"The students were benefiting from A Noise Within being here," said Venegas. "Another board member told me that half the audience at the performances she went to were students. A Noise Within was also good about getting interns from the student community, who got the chance to work with a professional theatre company." This was in contrast to the Luckman's relationship with Cal State L.A., said Venegas: "The Luckman does not have any interns from the student community. In fact, there's minimal participation of students at all in that complex, which is a travesty."
The board's other ongoing frustration was with the Luckman's lack of bookings. According to Venegas, the venue is booked an average of 10 nights a year, which he said doesn't square with its reported annual $1.2 million budget.
ANW and Cal State L.A. are about to enter arbitration over contractual disagreements, and presumably the related costs each side may claim to have to have incurred in this contentious past year. The upcoming arbitration is the reason given by Carol Selkin of Cal State L.A.'s public affairs office for declining to comment on the controversy, except to say of A Noise Within, "They made some demands and we believe we accommodated them. There's really no comment until the legal process is complete."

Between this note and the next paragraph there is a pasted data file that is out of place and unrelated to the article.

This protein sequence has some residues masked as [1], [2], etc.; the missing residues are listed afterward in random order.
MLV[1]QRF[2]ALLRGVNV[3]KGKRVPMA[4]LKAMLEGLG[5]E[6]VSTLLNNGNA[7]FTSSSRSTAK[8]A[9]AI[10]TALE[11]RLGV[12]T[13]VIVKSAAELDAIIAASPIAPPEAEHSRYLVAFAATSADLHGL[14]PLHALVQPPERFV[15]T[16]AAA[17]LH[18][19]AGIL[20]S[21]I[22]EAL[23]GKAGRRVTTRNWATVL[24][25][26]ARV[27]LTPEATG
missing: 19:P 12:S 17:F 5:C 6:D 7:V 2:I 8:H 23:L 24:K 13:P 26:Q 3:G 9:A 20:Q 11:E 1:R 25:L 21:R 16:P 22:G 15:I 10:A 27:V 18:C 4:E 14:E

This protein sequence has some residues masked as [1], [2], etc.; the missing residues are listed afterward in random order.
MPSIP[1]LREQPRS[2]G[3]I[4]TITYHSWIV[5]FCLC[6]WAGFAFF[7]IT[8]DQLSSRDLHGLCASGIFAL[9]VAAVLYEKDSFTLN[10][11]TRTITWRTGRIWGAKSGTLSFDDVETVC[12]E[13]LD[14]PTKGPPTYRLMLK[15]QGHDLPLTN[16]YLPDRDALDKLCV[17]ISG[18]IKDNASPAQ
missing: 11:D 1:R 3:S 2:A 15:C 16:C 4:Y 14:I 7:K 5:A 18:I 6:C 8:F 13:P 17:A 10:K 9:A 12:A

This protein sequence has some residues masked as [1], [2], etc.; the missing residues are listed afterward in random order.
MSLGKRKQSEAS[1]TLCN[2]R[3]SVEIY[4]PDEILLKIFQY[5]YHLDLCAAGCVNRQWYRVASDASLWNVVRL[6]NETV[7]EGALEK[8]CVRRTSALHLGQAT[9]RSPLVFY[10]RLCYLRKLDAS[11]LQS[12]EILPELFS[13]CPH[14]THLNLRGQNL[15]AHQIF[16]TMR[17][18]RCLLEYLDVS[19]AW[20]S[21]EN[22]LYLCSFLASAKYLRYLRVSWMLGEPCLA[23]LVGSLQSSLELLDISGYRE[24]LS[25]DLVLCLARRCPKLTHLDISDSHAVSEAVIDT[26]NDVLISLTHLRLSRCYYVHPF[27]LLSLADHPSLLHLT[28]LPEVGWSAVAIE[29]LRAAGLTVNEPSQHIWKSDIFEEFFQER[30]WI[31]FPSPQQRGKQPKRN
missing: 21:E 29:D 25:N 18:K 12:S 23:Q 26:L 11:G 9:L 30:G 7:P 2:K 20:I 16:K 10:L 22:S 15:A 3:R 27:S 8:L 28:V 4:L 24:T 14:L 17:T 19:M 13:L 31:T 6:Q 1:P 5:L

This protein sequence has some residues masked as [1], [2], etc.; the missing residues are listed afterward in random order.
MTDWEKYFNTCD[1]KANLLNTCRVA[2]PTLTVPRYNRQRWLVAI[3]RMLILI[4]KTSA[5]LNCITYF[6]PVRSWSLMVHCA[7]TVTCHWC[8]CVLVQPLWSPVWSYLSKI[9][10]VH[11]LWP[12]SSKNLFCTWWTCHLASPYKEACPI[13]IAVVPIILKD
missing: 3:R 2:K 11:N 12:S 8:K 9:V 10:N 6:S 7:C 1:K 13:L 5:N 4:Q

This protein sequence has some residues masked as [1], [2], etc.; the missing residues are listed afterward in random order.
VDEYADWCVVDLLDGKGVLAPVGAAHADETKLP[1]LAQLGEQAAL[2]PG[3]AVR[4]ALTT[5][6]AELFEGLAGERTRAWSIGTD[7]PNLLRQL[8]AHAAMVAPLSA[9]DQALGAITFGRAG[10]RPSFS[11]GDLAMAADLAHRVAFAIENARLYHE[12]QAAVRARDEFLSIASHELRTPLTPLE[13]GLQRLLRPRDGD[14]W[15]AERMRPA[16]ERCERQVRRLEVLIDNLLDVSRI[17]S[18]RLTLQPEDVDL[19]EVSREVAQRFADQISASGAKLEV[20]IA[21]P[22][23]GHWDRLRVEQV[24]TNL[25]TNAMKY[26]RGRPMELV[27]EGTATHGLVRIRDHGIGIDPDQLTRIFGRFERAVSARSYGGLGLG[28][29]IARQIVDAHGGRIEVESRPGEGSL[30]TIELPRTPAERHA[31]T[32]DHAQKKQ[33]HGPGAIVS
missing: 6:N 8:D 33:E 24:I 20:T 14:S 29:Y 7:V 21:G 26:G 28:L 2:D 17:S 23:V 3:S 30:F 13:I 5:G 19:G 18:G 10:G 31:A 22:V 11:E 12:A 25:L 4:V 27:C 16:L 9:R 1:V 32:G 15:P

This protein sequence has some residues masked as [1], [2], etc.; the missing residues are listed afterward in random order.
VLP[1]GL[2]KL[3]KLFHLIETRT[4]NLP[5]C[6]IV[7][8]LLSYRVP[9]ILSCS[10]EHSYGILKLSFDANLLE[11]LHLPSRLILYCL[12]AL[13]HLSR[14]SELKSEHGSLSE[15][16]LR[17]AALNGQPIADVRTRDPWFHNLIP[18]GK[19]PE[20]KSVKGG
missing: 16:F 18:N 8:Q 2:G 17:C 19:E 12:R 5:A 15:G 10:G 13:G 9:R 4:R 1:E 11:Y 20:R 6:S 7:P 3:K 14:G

As heartbroken as members of A Noise Within must be, it's clear they will continue making theatre for an appreciative audience, and may even meet their stated goals of one day being a major regional repertory theatre. The real tragedy here is the opportunity seemingly squandered by Cal State L.A. to create a theatrical/educational powerhouse of national stature.
"The potential was so vast," said Geoff Elliott. "To have an entire campus full of students hungry for what we have to offer, and a community, East L.A., that is underserved culturally. This is a great disappointment to us and, I believe, to a majority of that university."
Board member Venegas broadened the disappointment: "The fact that A Noise Within was bringing different audiences in here, and students, was great. [Their leaving] is a huge disservice to the community at large."